Wednesday, 11 May 2016
Translation, Rewriting and the Manipulation of Literary Fame,
Andre Lefevere, Routledge Publications, 1992, page 100
This extract from Lefevere starts with an obvious statement:
Languages are different and no amount of translator training is ever likely to reduce that difference. Translator training can, however, alert translators both to the relativity of translation poetics and to strategies that mat be used not to "overcome" the difference between languages, which are an undeniable given, but to project "their" image of the original, which may be influenced by various considerations, not just of ideology and/or poetics, but also of the intended audience of the translation. These strategies are by no means limited to the realm of linguistics alone.
So given that two cultures - the Church and the Synagogue - have quite different languages of interpretation regarding the Bible, is it better to try to overcome those differences and produce a single harmonious translation, or is it better to honestly accept those differences and produce interpretations for each target culture? Lefevere continues:
The translation poetics of a given period in a given culture often forces translators to privilege one or two illocutionary strategies at the expense of others. Rhyme and meter have already been mentioned above ... The other privileged illocutionary strategy is, of course, that of the word, the desire to enshrine lexical equivalence (the celebrated "word for word") as the kingpin of the whole translation process, the central element that would guarantee the much desired "fidelity".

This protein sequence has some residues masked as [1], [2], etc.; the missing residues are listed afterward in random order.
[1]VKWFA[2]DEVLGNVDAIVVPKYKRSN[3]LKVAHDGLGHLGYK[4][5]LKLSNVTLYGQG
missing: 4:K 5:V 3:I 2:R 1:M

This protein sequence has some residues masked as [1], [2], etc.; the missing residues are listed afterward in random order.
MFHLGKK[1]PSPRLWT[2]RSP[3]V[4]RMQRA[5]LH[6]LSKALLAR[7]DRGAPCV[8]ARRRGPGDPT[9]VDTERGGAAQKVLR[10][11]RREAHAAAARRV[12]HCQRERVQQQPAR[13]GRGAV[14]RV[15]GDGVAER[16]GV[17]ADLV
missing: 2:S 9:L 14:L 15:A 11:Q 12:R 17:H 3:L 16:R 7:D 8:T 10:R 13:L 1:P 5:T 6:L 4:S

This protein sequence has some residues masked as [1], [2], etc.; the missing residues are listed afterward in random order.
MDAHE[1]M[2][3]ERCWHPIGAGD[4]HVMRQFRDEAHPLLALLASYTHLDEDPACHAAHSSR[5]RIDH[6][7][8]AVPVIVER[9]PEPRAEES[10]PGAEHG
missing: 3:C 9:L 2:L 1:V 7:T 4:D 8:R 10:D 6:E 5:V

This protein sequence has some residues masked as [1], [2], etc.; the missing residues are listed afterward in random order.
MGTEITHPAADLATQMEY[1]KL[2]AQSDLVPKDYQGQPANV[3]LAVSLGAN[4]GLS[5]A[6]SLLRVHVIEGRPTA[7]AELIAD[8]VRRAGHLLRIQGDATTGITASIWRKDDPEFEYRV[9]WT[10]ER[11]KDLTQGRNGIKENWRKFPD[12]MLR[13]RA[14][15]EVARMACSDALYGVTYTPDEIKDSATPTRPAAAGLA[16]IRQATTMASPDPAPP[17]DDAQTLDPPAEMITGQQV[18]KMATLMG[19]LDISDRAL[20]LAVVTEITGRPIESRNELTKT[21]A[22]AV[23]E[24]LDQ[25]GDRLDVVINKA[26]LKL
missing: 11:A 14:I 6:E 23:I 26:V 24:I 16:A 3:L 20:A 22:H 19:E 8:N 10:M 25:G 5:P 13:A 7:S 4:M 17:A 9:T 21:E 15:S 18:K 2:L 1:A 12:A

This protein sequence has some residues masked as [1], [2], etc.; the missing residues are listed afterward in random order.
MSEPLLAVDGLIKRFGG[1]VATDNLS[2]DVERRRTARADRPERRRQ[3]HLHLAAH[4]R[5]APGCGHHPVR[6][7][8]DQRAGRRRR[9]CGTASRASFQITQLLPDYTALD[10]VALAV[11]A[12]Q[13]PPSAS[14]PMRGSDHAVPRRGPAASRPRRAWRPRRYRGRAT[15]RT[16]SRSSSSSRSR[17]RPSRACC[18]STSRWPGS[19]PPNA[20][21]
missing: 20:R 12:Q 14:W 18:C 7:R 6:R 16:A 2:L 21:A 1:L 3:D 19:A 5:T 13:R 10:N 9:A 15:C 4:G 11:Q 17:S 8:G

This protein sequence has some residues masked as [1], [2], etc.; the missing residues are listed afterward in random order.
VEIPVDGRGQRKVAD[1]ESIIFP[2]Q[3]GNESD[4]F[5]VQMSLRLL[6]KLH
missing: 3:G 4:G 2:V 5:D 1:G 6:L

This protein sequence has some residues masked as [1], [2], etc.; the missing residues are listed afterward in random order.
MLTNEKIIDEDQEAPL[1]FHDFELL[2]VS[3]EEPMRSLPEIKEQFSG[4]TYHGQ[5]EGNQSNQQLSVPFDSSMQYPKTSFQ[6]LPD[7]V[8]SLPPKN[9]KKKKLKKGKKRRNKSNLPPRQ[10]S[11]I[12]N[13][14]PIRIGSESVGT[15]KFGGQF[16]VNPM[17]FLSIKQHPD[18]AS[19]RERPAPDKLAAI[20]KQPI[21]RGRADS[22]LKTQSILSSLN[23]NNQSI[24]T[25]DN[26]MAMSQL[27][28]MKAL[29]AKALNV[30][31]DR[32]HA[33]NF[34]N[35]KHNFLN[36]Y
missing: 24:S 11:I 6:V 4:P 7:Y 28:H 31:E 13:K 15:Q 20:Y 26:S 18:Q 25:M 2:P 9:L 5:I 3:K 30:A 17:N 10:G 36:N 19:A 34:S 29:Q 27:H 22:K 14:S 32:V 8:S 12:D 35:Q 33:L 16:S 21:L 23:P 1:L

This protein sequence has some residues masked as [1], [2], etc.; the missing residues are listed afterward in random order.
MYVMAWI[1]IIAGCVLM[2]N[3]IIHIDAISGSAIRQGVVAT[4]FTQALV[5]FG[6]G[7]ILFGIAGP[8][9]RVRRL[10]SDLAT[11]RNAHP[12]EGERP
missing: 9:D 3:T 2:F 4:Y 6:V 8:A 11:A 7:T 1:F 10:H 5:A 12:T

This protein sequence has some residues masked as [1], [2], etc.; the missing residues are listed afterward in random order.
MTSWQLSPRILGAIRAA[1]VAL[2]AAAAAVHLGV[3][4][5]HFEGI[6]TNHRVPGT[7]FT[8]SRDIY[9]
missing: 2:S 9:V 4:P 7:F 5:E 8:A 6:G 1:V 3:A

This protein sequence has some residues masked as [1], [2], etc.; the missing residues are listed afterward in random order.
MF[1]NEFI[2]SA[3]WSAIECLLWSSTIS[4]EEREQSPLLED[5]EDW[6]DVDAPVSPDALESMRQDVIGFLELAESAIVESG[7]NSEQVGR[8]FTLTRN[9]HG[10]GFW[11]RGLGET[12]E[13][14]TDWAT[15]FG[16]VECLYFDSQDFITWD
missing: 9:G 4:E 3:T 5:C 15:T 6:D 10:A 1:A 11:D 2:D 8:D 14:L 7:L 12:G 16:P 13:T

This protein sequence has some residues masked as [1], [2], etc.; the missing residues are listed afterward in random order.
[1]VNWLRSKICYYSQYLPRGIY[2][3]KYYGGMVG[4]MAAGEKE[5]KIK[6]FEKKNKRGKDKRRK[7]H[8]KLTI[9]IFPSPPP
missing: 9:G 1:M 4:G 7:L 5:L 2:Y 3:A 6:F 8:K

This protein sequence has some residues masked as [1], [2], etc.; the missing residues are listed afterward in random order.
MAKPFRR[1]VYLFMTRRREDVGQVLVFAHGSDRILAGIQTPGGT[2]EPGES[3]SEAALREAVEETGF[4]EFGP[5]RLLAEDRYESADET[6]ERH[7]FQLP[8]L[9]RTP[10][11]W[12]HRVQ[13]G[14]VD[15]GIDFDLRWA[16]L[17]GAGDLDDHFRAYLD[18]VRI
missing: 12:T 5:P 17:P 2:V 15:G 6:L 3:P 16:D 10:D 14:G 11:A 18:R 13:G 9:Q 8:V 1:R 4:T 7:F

So Psalms and the poetry portions of the prophets are already going to be different in a Jewish world (often Hebrew speaking or at least hearing) and a Christian world (almost all non-Hebrew speaking or hearing). By the time you've added both language and cultural translation and the difference between word-for-word and thought-for-thought translation, little wonder that Bibles can be so unlike each other. How much more so, then lifestyles based upon those Bibles and cultures.